Your city council just tasked you with developing a proposal to co-locate a conversion technology (CT) project with an existing transfer station or materials recovery facility (MRF). Your city [you fill in the name] will provide 500 tons per day of its residential black-bin wastestream. A neighboring jurisdiction has agreed to provide a minimum of 500 tons of “nonresidential” waste from its commercial and industrial sectors. Both cities have requested that the “facility” be able to process construction-and-demolition waste.
Since your city has a policy that it will only utilize CTs that don’t conflict with source reduction and recycling, you need to assess processes that allow you to reasonably recover any additional recyclables and prepare the best possible feedstock for the CTs.
You have one month to prepare your oral presentation and all written supporting technical documentation and detailed calculations, which include:
• the proposed project design that specifies the preprocessing requirements and develops the flowcharts and the site plan for the transfer station/MRF that will also be the “preprocessing” front end for CTs to be showcased as “demonstration facilities”;
• a proposed “process flow diagram” of your process or processes that would create the feedstock for the two selected demonstration technologies (entailing a description of the unit process or processes that will be utilized); and
• for each unit process, a description of the wastestream materials being fractionated and the resultant split of materials. To do this, you will use the size distribution materials that have been provided.
Are You Having Fun Yet?
How prepared do you feel that you and your staff are for accomplishing such heady tasks? Better still, how well off will your staff be five years down the road, when you or some of your most experienced people have headed off into well-earned retirement?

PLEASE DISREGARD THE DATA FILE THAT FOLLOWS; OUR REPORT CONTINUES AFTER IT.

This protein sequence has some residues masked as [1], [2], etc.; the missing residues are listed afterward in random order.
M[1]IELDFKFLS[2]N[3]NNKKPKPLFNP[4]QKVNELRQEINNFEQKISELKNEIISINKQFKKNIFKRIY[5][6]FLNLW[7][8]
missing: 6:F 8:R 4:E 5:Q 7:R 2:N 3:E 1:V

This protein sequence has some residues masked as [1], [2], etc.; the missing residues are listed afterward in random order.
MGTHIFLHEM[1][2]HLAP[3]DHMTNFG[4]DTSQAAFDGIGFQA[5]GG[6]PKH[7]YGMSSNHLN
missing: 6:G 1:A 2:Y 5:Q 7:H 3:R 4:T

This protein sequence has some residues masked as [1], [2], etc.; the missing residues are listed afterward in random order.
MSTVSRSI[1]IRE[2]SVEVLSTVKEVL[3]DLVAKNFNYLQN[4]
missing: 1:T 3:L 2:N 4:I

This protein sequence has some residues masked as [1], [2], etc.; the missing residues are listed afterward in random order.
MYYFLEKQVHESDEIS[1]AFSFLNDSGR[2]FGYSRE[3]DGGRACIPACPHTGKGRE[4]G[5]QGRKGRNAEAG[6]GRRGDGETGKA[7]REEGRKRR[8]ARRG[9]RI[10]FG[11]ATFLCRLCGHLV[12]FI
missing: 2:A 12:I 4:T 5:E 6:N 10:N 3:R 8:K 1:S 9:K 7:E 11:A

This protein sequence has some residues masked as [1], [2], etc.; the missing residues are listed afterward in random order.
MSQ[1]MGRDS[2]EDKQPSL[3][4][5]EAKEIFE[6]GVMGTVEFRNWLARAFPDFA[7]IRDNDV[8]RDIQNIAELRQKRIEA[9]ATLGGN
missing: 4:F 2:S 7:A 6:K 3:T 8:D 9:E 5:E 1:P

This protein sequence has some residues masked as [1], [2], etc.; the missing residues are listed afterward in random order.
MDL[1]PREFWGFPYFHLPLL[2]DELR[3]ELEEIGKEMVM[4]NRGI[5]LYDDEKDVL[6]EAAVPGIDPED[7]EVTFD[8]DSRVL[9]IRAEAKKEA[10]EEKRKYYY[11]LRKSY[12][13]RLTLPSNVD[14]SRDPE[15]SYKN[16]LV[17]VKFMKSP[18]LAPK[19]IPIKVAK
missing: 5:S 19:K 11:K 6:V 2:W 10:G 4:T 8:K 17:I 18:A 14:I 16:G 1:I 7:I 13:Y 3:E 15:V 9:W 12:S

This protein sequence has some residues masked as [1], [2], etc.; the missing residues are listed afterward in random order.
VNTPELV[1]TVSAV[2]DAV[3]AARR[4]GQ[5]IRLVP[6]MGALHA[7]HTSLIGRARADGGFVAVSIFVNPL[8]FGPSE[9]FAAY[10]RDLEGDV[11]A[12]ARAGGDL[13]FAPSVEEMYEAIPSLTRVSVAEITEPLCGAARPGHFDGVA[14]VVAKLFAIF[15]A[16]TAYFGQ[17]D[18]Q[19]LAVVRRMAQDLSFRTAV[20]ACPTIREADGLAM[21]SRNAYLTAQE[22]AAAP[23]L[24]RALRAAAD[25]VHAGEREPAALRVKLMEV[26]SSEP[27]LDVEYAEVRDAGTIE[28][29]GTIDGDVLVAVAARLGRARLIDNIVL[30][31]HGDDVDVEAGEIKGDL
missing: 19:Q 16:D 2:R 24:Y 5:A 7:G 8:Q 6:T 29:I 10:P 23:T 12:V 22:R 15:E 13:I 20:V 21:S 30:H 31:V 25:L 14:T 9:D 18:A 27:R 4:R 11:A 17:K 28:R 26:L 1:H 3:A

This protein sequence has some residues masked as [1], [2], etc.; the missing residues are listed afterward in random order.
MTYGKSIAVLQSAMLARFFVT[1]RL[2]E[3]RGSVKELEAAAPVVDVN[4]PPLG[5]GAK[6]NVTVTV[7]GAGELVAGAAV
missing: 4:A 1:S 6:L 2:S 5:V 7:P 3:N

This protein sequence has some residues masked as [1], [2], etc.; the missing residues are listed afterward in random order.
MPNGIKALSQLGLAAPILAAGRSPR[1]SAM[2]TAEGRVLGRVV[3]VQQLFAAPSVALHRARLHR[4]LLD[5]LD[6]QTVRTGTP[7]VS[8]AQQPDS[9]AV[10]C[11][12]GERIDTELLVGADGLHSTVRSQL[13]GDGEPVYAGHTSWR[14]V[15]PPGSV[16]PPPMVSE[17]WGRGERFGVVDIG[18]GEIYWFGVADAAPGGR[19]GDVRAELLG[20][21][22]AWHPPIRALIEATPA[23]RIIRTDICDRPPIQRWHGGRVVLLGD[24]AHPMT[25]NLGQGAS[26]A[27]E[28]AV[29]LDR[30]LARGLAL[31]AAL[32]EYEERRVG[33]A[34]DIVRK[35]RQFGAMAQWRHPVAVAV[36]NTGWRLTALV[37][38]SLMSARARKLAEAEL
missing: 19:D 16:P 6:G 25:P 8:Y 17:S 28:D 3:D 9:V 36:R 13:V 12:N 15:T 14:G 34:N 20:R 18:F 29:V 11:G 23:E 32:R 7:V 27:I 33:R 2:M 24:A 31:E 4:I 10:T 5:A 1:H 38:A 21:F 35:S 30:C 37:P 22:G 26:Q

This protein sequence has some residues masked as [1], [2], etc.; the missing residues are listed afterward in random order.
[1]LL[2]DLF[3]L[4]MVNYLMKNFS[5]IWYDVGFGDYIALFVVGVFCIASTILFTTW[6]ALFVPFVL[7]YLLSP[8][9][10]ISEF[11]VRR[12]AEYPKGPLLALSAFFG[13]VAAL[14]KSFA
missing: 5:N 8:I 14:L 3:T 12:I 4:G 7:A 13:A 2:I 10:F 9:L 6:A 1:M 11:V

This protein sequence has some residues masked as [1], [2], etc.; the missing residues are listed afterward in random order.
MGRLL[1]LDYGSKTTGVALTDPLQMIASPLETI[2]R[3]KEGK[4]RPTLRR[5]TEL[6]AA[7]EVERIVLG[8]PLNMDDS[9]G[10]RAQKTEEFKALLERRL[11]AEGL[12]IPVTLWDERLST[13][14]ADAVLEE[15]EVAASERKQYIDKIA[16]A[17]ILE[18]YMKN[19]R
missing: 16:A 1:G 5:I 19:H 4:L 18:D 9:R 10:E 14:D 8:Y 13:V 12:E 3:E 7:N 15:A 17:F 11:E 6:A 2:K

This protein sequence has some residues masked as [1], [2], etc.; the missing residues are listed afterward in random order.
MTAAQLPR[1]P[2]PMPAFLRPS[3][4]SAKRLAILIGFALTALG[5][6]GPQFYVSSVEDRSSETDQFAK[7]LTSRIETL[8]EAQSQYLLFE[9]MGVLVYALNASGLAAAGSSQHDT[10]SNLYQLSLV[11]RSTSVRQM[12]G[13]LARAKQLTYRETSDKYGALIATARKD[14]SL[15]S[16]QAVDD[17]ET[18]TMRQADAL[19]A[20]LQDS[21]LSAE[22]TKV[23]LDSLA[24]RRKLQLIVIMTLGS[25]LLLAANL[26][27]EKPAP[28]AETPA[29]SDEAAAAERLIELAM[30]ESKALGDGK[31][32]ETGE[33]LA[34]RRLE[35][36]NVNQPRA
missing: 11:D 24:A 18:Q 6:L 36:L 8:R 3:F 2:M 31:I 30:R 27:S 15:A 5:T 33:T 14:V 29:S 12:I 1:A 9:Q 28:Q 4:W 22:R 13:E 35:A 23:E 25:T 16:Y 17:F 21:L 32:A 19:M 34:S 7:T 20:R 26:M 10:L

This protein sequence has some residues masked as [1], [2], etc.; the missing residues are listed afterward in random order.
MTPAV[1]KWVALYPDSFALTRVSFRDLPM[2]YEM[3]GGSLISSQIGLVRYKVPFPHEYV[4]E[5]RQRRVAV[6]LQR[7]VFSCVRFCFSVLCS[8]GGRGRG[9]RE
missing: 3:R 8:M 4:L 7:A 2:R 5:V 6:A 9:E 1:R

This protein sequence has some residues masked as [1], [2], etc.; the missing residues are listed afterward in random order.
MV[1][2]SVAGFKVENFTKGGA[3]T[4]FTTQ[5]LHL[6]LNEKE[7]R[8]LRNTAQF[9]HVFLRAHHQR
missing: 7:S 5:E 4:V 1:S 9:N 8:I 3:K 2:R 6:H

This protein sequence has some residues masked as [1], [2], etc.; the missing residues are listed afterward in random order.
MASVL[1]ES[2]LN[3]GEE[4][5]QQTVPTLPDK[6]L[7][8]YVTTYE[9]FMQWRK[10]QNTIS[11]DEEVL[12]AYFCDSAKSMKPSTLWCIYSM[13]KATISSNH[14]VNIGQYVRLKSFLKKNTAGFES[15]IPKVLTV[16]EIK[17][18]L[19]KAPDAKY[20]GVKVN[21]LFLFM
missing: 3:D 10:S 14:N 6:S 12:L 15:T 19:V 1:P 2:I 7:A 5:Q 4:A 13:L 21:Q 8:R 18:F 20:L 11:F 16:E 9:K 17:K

Today’s workforce is evaporating before our eyes…and that’s only one of the challenges we’re facing. While environmental concerns dominated the landscape for the last two decades, societal needs paced by energy and infrastructure challenges have moved to the fore, adding to the complexity of MSW management.
These concerns prompted the California Integrated Waste Management Board (now CalRecycle) to task Dr. Eugene Tseng, UCLA law professor and member of MSW Management’s editorial advisory board, to develop a training course that would not only capture the wisdom of the past but explore emerging possibilities as well.
Under the aegis of UCLA’s Engineering Extension program, Tseng’s program plan for the course, Principles of Recycling and MSW Management, is as follows: (1) What is MSW?; (2) MSW Management and Recycling Infrastructure; (3) Regulatory Framework for Recycling and MSW Management; (4) Introduction to Waste Reduction and Recycling Programs; (5) Overview of MSW Technology; (6) Other Topics [disaster debris management, education, public outreach, facilities siting, etc.]; (7) Field Trips to Support Classroom Presentations; and, finally, (8) Class Projects.
The co-location situation described above was one Tseng used to challenge his first class at the conclusion of the course’s MSW Technologymodule.
Experience levels of the class members ranged from newbie to old pro, representing private as well as public institutions, who were organized into teams to answer the challenge.
The implementation phase in a traditional classroom environment is complete, and the course elements are being formalized. But as it rolls out, the program will transition to distance-learning formats that allow it to be adapted to meet the needs of different jurisdictions and experience levels.
MSW Management is committed to the program’s success, much of which depends on the involvement of MSW professionals, both here and abroad. Ongoing information will be available on our Web site.